The archives are open, and some great videos are trickling out.
There are a lot of topics that I beat into the ground (say, did you know there were two different pitchers named Jeff D'Amico?!?) but #1 on the list is probably the videos that MLB.com had on their site. Or, rather, the videos they didn't have on their site. I would regularly offer things in exchange for classic videos on MLB.com -- cash, jewelry, toddlers -- but, alas, MLB Advanced Media was not interested in such things.
At some point during the offseason, though, they started quietly sneaking videos onto the site. And they're glorious. You can find the full set here, and there's so much to go through. For now, though, let's just look at the 10 best they've added in the last two months. The person in charge of the uploading has a fascination with the Expos, splash hits at AT&T Park, and Darryl Strawberry, not that we're complaining.
The top 10:
10. Greg Maddux's first win
With this one, you have:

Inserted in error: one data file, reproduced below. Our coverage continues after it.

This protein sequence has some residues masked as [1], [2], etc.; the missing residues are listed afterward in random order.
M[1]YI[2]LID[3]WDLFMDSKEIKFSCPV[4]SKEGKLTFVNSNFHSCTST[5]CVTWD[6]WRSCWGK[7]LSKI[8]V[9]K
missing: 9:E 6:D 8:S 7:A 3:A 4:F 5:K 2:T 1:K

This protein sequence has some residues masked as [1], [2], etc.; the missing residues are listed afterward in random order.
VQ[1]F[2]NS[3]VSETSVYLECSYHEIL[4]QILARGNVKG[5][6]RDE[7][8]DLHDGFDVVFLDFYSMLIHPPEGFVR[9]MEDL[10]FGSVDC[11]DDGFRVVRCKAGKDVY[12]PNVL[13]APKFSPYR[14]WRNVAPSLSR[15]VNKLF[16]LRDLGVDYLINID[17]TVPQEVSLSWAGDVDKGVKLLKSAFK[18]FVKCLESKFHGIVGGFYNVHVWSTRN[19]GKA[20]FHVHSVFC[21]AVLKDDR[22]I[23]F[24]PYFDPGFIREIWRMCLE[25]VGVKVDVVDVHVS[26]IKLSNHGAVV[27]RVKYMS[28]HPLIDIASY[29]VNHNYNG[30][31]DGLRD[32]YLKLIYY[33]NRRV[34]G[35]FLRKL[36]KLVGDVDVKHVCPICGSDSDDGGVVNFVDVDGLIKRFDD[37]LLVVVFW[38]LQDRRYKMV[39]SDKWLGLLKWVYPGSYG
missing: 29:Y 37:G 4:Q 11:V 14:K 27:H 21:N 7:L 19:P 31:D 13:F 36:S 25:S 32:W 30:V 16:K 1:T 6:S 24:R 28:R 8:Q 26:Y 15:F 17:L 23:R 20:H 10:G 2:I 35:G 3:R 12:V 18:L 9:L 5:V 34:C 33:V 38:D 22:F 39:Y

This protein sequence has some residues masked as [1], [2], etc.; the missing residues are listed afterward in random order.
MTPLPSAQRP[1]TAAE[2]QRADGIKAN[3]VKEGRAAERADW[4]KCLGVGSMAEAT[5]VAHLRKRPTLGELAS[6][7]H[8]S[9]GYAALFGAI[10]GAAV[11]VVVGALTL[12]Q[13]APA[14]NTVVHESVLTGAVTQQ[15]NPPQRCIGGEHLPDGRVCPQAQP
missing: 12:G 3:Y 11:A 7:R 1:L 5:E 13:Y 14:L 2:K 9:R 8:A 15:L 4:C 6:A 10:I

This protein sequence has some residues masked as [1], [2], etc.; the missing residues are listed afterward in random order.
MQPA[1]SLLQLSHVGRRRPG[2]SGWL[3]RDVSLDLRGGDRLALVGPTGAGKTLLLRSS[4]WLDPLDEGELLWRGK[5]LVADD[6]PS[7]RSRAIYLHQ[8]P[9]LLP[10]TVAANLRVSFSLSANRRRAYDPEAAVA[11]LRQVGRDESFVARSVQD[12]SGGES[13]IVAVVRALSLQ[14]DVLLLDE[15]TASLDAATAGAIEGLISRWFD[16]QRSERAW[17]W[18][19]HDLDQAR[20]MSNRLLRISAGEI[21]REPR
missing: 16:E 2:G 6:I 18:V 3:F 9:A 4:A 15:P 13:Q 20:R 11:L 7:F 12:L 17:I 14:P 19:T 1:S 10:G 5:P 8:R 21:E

a) Harry Caray making the call …
b) … on the first of 355 wins this small, 20-year-old child would get over his career ...
c) … which leads to him and his sweet mustache getting congratulated by 23-year-old kid named Jamie Moyer. The two would combine for 48 seasons, 624 wins, and 9,082 innings.
9. Cone perfect game
One of my favorite things that MLB.com does is chop up the best pitching performances into 27 outs. There have been 23 perfect games in baseball history. Fourteen of them get some kind of video treatment on MLB.com, but several of those are of the last-out variety. Only five of them have videos posted of all 27 outs.
Obviously, we're never going to get video of Cy Young setting down all 27 Philadelphia A's in 1904, but every perfect game uploaded to MLB.com is cause for celebration.
8. Barry Bonds hitting baseballs
They have a bunch, so I picked a random one. Well, it isn't exactly random because it was a long, long home run. I've watched about 1,000 games at AT&T Park by now, and I can say without equivocation that it is hard to for baseball players to hit a baseball there that goes that far. Sure, Bonds was hopped up on chemistry, but so was everyone else. So are a bunch of players today. But no one hits them like Bonds. No one hit them like Bonds, even when the entire sport was dirty.